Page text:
Additionally, after 17 years in power, that the party is capable of garnering majority support is not insignificant and a credit to the durability of the ruling party.
An AKP-esque campaign
The depiction of Turkish politics in black and white terms is both misleading and inaccurate. To begin with, the irony of the secular CHP’s mayoral candidate’s name – Ekrem Imamoglu (son of the Imam) – was not lost on voters.
In fact, CHP’s success in Sunday’s elections was its ability to reach out to Istanbul’s more conservative quarters, a base normally inaccessible to them.
They achieved this largely by abandoning strict party doctrines and selecting candidates based on result-oriented calculations, regardless of their ideologies and shifting the party from the left wing of the political spectrum closer to the centre.
Voters saw many candidates that were formerly associated with the AKP on the CHP side of the ballot. In Ankara, the opposition mayoral candidate Mansur Yavas was a former member of AKP’s alliance partner MHP and is a name that is widely associated with right-wing politics.
The CHP also increased religious rhetoric throughout the election cycle, running an AKP-esque campaign to reach out to conservative voters. It looks like this trend may continue after elections as a celebration video showing Ankara candidate Mansur Yavas and his team celebrating by reciting takbirs (Muslim praise of God) was conveniently leaked to social media.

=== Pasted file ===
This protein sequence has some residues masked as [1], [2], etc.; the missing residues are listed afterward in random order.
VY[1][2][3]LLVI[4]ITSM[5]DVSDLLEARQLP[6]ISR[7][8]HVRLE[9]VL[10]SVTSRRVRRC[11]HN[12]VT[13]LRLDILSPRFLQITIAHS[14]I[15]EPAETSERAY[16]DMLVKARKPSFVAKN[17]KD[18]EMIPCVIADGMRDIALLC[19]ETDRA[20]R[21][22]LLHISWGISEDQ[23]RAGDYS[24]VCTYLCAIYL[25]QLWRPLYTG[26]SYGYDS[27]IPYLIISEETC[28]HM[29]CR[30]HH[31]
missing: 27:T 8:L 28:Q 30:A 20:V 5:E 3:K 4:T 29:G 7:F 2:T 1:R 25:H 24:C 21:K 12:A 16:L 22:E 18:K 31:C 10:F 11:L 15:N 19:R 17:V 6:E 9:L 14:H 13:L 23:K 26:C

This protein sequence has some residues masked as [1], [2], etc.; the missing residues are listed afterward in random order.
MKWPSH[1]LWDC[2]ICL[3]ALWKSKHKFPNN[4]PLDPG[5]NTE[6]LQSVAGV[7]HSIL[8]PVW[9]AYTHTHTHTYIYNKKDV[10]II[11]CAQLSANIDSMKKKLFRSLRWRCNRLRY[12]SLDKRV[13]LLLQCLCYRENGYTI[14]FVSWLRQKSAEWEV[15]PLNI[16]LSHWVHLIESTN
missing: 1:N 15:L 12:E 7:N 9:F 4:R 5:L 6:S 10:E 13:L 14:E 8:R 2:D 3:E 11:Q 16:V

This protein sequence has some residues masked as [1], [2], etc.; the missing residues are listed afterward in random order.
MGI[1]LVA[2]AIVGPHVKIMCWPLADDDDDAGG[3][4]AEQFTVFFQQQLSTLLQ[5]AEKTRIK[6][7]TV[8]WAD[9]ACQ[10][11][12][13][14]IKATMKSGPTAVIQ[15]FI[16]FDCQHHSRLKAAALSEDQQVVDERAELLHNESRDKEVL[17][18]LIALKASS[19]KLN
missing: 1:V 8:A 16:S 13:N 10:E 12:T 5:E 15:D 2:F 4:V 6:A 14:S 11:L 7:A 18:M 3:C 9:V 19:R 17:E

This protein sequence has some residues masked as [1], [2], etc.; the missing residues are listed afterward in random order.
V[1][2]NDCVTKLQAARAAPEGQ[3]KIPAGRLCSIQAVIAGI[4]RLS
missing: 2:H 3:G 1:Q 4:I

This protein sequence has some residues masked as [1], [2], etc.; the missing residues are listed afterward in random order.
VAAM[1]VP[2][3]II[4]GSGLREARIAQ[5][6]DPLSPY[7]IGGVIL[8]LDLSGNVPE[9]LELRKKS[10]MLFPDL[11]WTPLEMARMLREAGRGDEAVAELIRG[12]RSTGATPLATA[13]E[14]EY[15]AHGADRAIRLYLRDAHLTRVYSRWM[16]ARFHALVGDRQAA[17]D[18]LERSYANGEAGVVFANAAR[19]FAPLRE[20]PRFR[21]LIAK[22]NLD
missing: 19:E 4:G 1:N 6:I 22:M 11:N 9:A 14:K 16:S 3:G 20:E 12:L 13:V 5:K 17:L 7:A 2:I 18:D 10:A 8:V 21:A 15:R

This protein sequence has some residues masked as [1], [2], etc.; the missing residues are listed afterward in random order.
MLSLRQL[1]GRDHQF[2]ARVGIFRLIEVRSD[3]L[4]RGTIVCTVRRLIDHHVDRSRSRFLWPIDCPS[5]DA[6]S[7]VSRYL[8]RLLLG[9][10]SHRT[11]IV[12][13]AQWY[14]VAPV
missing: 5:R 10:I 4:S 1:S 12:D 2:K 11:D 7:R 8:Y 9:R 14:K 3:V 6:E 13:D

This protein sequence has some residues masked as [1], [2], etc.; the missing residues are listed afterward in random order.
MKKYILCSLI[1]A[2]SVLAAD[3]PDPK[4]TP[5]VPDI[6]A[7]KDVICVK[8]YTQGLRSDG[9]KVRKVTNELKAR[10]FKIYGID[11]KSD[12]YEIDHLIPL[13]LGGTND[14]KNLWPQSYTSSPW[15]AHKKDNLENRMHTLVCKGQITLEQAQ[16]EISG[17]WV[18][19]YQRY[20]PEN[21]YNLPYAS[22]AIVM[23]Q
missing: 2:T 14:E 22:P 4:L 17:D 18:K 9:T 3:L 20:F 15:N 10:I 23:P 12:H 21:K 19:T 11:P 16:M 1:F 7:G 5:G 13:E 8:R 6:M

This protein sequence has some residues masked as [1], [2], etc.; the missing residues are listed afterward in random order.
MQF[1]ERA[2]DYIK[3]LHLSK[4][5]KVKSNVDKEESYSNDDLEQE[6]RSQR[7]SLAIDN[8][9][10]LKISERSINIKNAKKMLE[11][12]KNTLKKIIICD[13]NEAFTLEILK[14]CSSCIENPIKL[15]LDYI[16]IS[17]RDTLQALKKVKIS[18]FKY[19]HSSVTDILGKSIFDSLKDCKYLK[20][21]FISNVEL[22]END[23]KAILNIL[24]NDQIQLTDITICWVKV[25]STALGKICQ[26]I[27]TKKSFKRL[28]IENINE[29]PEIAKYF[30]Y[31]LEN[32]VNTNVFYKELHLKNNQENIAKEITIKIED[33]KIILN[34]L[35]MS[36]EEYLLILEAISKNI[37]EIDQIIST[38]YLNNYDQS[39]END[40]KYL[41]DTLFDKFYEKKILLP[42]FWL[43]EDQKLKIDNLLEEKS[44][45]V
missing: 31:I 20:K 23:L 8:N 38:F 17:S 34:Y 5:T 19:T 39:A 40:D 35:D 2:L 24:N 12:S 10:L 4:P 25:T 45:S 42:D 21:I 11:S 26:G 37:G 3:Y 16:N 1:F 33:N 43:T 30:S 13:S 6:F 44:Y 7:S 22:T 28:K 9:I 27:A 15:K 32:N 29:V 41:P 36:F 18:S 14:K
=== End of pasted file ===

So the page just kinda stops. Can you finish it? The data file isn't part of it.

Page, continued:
No landslide change
While Sunday’s polls were a victory for the CHP, it is hardly a landslide for change. The CHP was successful, but the party’s success should not be exaggerated and early elections to challenge the legitimacy of the ruling party would be foolhardy.
Ultimately the AKP still remains the number one party in the polls for a 15th consecutive election and the 51.62 percent support received by their Nation’s Alliance with MHP is easily enough to sweep a general election, quite possibly even giving AKP a super majority in parliament.
When we further examine Sunday’s results we can draw similarities to an American-style election where one party takes the popular vote and another party wins via electoral college votes. The vote distribution in key areas was favourable to CHP allowing for the opposition to vault past the governing party.
Results are an encouraging reminder to Turkish voters that they are the country’s ultimate checks and balance system.
A Kurdish message
While all eyes were on Istanbul and Ankara Sunday night, another story was unveiling itself in Turkey’s southeast – an area that is considered a stronghold of the pro-Kurdish Peoples’ Democratic Party (HDP).
We can expect these local results to strengthen Erdogan’s hand in talks with the US over a potential safe zone in northeast Syria